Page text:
A CITY OF IDENTITY AND INNOVATION
Although I was born in Rimouski, I’ve always been a Montrealer. My father grew up in Rosemont and my mother, in Saint-Henri. I spent my primary and secondary school years south of the MercierBridge, but Montréal was where we hung out, shopped, skateboarded, danced and worked. Then, I lived in Montréal, with an actual address on the island. Montréal has always lived in me, even when I was in California.
As the saying goes, no one is a prophet in his own country, and maybe that’s because you need some distance to understand, analyze and get perspective. A few years ago, I had the chance, for a few years, to live and work in San Francisco. I was happy to leave Montréal to see from afar if I was still there. I found myself on the Pacific Coast, in the birthplace of skateboarding, Silicon Valley.
Leaving, for me, is moving forward, and also going inside yourself. We don’t all leave for the same reasons. Some people leave because they want to be somewhere else, or because they reject their origins. Not me! I love who I am, where I come from. What I am is profoundly coloured by where I have been. My roots are stronger than my branches.
I love where I am and where I come from
But the idea of not having to be rooted, to explore the possibilities, to open the windows and feel the wind outside, is also a sign. I am a Montrealer. Being someplace else doesn’t change anything; I was a Montrealer in San Francisco. In my apartment near Golden GatePark (half the size and twice as expensive as my apartment in Outremont), I listened to Cohen and Charlebois without headphones. I wrote in French on the Internet. I wasn’t that far away. Distance emphasizes; it highlights ideas, words, desires and needs.
And every time I had the chance to come back to Montréal, I always found the same enjoyment in rediscovering the je ne sais quoi I had missed so much.
I’ve been back in Montréal for three years. I decided to grow start-ups in our community garden (figuratively) at the Maison Notman, a technological entrepreneurship hub. In the morning, I take my bike or a Bixi to the corner of my street, and usually, I get my best ideas somewhere along the bike path between home and work. Especially in January. Wintertime biking on a bike path where the snow is cleared for you—there’s nothing like it to get your innovation going.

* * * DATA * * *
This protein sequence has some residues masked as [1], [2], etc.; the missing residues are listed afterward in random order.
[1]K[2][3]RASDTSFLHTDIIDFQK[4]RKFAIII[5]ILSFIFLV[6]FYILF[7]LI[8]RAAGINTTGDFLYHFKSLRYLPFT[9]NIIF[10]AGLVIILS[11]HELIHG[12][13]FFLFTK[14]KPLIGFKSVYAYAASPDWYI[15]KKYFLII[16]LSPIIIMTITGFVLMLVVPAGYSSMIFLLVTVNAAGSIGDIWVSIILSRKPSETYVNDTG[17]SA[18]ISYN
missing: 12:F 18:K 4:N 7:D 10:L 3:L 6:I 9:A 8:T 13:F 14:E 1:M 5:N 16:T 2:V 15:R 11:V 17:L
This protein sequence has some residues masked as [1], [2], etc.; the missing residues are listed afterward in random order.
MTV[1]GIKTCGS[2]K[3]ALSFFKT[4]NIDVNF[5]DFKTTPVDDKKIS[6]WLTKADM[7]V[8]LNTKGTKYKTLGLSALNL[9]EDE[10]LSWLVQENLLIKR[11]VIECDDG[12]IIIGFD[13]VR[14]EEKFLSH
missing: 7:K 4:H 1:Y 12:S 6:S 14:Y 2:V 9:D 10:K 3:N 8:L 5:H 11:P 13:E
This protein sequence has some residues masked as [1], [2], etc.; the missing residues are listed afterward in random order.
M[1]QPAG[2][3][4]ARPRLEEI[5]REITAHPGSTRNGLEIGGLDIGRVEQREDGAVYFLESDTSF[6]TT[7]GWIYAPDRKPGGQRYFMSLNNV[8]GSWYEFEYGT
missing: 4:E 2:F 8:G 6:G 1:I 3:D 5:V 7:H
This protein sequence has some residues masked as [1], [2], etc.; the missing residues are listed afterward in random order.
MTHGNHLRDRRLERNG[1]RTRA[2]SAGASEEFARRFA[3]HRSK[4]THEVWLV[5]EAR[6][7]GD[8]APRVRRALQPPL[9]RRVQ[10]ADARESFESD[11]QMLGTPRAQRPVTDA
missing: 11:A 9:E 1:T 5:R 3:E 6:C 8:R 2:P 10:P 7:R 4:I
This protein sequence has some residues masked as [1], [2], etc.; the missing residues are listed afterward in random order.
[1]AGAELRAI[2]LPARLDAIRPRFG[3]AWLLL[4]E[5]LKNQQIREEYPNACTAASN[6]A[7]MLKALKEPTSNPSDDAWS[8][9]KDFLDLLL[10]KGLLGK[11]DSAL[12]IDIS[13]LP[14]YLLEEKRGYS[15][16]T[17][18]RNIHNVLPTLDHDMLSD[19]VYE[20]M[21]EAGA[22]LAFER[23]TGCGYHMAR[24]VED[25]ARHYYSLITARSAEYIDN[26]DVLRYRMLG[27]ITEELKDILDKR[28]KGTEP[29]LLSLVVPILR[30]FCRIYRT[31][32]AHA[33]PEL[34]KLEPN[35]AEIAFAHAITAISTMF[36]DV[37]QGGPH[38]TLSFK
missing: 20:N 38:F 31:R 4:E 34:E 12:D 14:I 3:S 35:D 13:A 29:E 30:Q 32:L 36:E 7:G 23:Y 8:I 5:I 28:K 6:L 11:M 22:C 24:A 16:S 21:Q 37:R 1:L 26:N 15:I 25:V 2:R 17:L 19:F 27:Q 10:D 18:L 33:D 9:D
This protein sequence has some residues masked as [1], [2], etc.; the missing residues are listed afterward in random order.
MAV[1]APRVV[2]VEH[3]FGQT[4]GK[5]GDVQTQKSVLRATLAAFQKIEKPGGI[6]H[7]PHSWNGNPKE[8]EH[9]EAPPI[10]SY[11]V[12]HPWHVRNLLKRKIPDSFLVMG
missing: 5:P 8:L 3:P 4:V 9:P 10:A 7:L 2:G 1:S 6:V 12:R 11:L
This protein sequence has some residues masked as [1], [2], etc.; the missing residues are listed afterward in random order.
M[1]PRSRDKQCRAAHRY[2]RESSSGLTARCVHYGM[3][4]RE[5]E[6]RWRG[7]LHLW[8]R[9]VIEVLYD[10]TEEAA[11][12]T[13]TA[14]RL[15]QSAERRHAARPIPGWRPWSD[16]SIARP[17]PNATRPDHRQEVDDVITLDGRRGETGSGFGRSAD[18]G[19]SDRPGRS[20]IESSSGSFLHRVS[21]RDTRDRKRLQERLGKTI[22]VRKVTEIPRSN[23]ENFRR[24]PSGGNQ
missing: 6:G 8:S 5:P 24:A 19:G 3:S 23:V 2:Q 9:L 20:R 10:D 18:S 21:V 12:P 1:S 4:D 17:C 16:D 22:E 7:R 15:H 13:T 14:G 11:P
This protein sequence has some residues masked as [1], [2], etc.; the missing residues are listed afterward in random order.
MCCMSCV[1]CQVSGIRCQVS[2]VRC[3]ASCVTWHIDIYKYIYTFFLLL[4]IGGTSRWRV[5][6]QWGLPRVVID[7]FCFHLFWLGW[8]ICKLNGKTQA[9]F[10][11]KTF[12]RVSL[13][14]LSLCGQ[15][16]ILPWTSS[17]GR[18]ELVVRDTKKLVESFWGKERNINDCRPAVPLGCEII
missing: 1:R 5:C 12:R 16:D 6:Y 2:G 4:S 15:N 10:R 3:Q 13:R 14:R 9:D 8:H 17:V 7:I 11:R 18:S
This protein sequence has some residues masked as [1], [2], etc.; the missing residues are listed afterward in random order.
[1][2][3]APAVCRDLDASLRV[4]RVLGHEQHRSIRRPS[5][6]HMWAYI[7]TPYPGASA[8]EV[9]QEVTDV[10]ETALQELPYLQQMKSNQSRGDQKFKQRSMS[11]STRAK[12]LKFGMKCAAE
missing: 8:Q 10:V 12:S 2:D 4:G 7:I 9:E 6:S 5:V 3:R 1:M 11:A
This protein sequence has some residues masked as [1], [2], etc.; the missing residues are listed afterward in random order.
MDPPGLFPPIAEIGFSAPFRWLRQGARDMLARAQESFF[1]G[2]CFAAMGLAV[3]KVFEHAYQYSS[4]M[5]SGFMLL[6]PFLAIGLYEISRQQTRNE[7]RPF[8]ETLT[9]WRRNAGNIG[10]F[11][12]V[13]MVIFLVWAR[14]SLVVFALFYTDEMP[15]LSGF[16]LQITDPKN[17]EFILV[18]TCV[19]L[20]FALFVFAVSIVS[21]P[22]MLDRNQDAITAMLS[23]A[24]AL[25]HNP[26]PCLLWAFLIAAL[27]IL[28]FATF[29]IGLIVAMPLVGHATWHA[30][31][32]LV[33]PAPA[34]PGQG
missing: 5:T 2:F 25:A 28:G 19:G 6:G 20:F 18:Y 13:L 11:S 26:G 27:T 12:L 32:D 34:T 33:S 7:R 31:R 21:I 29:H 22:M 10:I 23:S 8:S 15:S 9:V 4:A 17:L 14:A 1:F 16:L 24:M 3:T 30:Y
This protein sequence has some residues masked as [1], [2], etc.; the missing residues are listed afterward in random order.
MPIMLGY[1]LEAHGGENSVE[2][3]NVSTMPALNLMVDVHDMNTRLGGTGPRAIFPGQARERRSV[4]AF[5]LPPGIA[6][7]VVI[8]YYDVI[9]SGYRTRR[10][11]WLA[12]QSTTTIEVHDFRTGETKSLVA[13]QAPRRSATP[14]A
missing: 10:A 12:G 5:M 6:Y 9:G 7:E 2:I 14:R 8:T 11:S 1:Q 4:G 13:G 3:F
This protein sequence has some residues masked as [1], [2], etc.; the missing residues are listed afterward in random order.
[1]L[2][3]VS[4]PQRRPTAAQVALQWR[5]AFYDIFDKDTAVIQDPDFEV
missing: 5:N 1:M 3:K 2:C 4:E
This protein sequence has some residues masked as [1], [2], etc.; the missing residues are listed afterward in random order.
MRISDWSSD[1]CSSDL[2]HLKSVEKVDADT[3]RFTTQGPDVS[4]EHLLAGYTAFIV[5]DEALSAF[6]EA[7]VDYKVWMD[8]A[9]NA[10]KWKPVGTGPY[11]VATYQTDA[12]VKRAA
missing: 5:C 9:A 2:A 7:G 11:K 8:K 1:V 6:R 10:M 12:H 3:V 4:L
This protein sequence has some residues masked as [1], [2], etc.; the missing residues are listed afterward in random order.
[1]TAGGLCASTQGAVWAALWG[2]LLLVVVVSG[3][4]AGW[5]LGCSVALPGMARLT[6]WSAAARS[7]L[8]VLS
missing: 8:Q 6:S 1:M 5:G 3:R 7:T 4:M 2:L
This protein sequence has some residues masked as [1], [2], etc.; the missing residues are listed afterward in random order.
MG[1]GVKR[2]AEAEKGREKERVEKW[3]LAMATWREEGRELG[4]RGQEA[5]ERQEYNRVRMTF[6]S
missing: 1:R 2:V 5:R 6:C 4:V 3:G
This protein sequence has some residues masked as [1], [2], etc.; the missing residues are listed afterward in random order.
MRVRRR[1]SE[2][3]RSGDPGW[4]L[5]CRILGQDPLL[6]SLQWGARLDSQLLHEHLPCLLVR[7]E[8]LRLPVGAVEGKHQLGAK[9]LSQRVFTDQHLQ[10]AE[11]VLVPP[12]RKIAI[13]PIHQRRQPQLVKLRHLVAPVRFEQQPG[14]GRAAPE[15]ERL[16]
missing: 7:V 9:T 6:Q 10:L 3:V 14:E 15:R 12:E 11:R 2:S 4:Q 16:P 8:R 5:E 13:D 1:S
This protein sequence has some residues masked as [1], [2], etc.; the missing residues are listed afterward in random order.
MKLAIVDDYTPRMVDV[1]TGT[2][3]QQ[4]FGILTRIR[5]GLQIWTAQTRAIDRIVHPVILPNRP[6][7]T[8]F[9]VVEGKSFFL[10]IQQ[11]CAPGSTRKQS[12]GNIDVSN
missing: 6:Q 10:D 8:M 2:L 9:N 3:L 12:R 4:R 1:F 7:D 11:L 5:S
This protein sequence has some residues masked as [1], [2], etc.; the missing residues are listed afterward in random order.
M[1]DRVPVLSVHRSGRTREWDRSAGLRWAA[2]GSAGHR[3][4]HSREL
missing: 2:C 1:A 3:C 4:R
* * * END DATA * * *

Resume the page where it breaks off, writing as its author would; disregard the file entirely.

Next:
The grass isn’t greener on the other side
Is Montréal a more innovative city than San Francisco? Or less innovative, but still very innovative, nonetheless? It’s a creative, wellknown city, open-minded, festive, an image and sound hub… But is it an innovative city? I hate the idea of us being a pale imitation, a copy of what people are doing elsewhere. No “SiliconIsland” or “St. Lawrence Innovation Valley,” no thank you! We need to know our history, appropriate our victories, recognize our challenges, sow our seeds on the fertile ground beneath our feet.
I’ve always been proud of us being different, of the fact that we aren’t a city like all the others. Montréal isn’t the twin of New York or Paris, or even Toronto. Maybe it’s a cousin of Berlin or Barcelona. It’s a quilt of neighbourhoods. It’s a city where French, English and other languages are spoken. And that’s what gives us our unique colour. We are a city of immigrants. All of us are immigrants, or almost all of us. Hochelaga was Iroquoi for centuries before it was home to Dead Obies. A land of welcome, of men and of women. Often a progressive society, sometimes a retrospective society.
If Montréal is innovative, it innovates in its own way, in its own social, cultural and historic context. It takes years to change something that significant. Innovation is difficult. It takes a lot of time. Sometimes it’s painful, and at the beginning, it often seems insignificant. That’s why a lot of experimentation is required, trial and error, false starts and flashes in the pan. I was very inspired by what the members of Godspeed You! Black Emperor did in Montréal. After attaining (huge) international success, they opened performance halls (including Casa Del Popolo), launched a music label (Constellation) and opened a studio (Hotel2Tango) in Montréal. They helped build the elements that were needed for a culture, sound and music from Montréal to emerge. This is just one example among others, but it illustrates the effect of how international success can have a positive domino effect on a local, human scale.
More start-ups. More entrepreneurs. More cheap rents in neighbourhoods that weren’t that nice 10 years ago. More lofts, garages and basements. More Fringe, Voix d’Amérique and Fantasia. More Foufounes électriques. More Théâtre La Licorne, Cinéma Beaubien and Cinéma du Parc. More ELEKTRA, Pouzza Fest and Startupfest. More cool, relaxed co-working. More coffee. More Guru and Rise. More microbreweries and breweries. More urban agriculture, on roofs or elsewhere. More Champs des possibles. More ambition and more humility. More roots.
Less mega. Fewer corporations. Less ego, stress and fat. Less arguments. Less uniformity. Fewer social strata. And… more cold. But Montréal, even when you’re cold, I love you.